preview

Psychology in Catch-22

Psychology in Catch-22

Catch-22 is a black comedy novel about death, about what people do when faced with the daily likelihood of annihilation. For the most part what they do is try to

survive in any way they can. The book begins, 'The island of Pianosa lies in the Mediterranean Sea eight miles south of Elba.' That is the geographical location of the

action. Much of the emotional plot of the book turns on the question of who's crazy, and I suggest that it is illuminating to look at its world in Kleinian terms. The

location of the story in the inner world is the claustrum - a space inside the psychic anus, at the bottom of the psychic digestive tract, where everyone lives

perpetually in projective identification, and the only value is survival. If one is expelled from the claustrum, there are only two places to go: death or psychotic

breakdown (Meltzer, 1992). What people do in these circumstances is to erect individual and institutional defences against the psychotic anxieties engendered by

unconscious phantasies of the threat of annihilation. These defences are extreme, utterly selfish and survivalist.

In certain institutional settings they are erected against death itself and correspond to what Joan Riviere called in her essay 'On the Genesis of Psychical Conflict in

Early Infancy' (1952), 'the deepest source of anxiety in human beings' (1952, p. 43). She suggests 'that such helplessness against destructive forces within is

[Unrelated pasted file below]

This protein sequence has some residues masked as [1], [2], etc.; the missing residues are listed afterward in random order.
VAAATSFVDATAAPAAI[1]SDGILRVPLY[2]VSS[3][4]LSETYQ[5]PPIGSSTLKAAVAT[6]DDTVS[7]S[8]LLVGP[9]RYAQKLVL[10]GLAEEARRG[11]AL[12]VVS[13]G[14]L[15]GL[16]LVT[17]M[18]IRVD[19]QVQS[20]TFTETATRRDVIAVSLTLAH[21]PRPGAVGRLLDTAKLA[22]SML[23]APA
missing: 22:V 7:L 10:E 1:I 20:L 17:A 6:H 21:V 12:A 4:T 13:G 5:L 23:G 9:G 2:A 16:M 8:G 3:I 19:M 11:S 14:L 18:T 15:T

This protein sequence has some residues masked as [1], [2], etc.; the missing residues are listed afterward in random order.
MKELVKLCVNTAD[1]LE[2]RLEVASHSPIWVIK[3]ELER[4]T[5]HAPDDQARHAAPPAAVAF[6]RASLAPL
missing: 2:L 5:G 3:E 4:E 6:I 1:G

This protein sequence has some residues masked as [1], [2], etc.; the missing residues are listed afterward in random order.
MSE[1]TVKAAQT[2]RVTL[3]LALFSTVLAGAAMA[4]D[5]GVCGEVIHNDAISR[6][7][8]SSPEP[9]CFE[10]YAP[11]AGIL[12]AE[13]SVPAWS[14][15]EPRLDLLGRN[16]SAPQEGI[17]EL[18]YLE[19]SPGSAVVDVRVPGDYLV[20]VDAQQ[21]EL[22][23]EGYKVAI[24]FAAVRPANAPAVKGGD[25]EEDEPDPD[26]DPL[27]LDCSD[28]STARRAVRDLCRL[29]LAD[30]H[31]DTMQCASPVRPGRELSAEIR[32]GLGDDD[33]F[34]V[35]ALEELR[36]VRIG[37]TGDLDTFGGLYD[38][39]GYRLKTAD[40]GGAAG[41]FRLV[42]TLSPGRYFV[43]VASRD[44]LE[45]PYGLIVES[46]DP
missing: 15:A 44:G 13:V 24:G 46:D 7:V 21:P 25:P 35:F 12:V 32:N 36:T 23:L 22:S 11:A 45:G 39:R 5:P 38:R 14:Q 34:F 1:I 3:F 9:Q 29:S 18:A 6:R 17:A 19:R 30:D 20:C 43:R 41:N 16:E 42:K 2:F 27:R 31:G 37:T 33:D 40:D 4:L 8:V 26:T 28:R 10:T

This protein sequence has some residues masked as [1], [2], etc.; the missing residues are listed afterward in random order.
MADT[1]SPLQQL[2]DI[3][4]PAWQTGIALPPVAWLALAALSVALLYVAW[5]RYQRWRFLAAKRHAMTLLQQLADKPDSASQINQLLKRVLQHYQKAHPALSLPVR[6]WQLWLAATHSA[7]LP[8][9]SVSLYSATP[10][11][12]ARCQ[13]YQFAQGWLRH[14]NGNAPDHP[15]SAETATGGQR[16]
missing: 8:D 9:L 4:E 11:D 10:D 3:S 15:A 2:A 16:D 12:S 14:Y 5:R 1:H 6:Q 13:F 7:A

ubiquitous and constitutes the greatest psychical danger-situation known to the human organism...' (ibid.). Isabel Menzies Lyth argues that these anxieties are

re-evoked in the work of nurses, where death is present and imminent. 'The objective situation confronting the nurse bears a striki...

... middle of paper ...

...titutions under duress. 'That's my trouble, you know,' Yossarian mused sympathetically, folding his arms. 'Between me and every ideal I always find

Scheisskopfs, Peckems, Korns and Cathcarts. And that sort of changes the ideal.'

'You must try not to think of them,' Major Danby advised affirmatively, 'And you must never let them change your values. Ideals are good, but people are

sometimes not so good. You must try to look up at the big picture.'

Yossarian rejected the advice with a sceptical shake of his head. 'When I look up, I see people cashing in. I don't see heaven or saints or angels. I see people

cashing in on every decent impulse and every human tragedy.' (435)

...'From now on I'm thinking only of me.'

'But Yossarian, suppose everyone felt that way.'

'Then I'd be a damned fool to feel any other way, wouldn't I?' (p. 436, cf. pp. 58, 102)
Get Access